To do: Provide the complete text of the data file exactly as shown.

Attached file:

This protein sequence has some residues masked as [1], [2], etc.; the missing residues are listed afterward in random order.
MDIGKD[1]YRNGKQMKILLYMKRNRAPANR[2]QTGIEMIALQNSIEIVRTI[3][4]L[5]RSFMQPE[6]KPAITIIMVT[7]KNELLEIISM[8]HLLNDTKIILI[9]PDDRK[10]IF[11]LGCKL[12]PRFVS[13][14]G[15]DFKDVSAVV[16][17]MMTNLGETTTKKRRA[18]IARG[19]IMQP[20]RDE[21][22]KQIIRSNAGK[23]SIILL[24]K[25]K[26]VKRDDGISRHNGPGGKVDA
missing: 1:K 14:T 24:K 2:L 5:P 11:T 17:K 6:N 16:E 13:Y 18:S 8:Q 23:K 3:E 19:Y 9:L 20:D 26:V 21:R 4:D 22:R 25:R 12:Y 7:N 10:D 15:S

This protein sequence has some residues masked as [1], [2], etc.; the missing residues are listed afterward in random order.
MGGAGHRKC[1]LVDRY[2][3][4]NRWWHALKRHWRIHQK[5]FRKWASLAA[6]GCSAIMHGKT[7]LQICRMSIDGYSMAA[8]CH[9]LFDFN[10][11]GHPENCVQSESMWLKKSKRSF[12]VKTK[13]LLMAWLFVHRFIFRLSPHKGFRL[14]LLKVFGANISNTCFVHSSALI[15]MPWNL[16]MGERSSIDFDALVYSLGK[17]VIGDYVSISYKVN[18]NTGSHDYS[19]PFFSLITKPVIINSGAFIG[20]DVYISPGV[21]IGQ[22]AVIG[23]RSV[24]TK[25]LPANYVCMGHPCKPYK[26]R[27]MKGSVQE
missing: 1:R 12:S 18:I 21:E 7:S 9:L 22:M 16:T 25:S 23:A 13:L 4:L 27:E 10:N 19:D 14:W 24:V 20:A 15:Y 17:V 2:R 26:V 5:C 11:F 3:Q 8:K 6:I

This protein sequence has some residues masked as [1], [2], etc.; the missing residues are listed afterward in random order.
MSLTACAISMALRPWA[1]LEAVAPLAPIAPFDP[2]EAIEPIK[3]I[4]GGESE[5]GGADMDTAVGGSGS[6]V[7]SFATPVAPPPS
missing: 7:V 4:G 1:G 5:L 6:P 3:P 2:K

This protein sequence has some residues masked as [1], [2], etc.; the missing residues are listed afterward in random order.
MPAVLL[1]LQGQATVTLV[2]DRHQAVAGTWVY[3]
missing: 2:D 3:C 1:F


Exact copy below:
This protein sequence has some residues masked as [1], [2], etc.; the missing residues are listed afterward in random order.
MDIGKD[1]YRNGKQMKILLYMKRNRAPANR[2]QTGIEMIALQNSIEIVRTI[3][4]L[5]RSFMQPE[6]KPAITIIMVT[7]KNELLEIISM[8]HLLNDTKIILI[9]PDDRK[10]IF[11]LGCKL[12]PRFVS[13][14]G[15]DFKDVSAVV[16][17]MMTNLGETTTKKRRA[18]IARG[19]IMQP[20]RDE[21][22]KQIIRSNAGK[23]SIILL[24]K[25]K[26]VKRDDGISRHNGPGGKVDA
missing: 1:K 14:T 24:K 2:L 5:P 11:T 17:K 6:N 16:E 13:Y 18:S 8:Q 23:K 3:E 19:Y 9:L 20:D 26:V 21:R 4:D 22:R 25:R 12:Y 7:N 10:D 15:S

This protein sequence has some residues masked as [1], [2], etc.; the missing residues are listed afterward in random order.
MGGAGHRKC[1]LVDRY[2][3][4]NRWWHALKRHWRIHQK[5]FRKWASLAA[6]GCSAIMHGKT[7]LQICRMSIDGYSMAA[8]CH[9]LFDFN[10][11]GHPENCVQSESMWLKKSKRSF[12]VKTK[13]LLMAWLFVHRFIFRLSPHKGFRL[14]LLKVFGANISNTCFVHSSALI[15]MPWNL[16]MGERSSIDFDALVYSLGK[17]VIGDYVSISYKVN[18]NTGSHDYS[19]PFFSLITKPVIINSGAFIG[20]DVYISPGV[21]IGQ[22]AVIG[23]RSV[24]TK[25]LPANYVCMGHPCKPYK[26]R[27]MKGSVQE
missing: 1:R 12:S 18:I 21:E 7:S 9:L 22:M 16:T 25:S 23:A 13:L 4:L 27:E 10:N 19:D 14:W 24:V 20:A 15:Y 17:V 2:R 26:V 5:C 11:F 3:Q 8:K 6:I

This protein sequence has some residues masked as [1], [2], etc.; the missing residues are listed afterward in random order.
MSLTACAISMALRPWA[1]LEAVAPLAPIAPFDP[2]EAIEPIK[3]I[4]GGESE[5]GGADMDTAVGGSGS[6]V[7]SFATPVAPPPS
missing: 7:V 4:G 1:G 5:L 6:P 3:P 2:K

This protein sequence has some residues masked as [1], [2], etc.; the missing residues are listed afterward in random order.
MPAVLL[1]LQGQATVTLV[2]DRHQAVAGTWVY[3]
missing: 2:D 3:C 1:F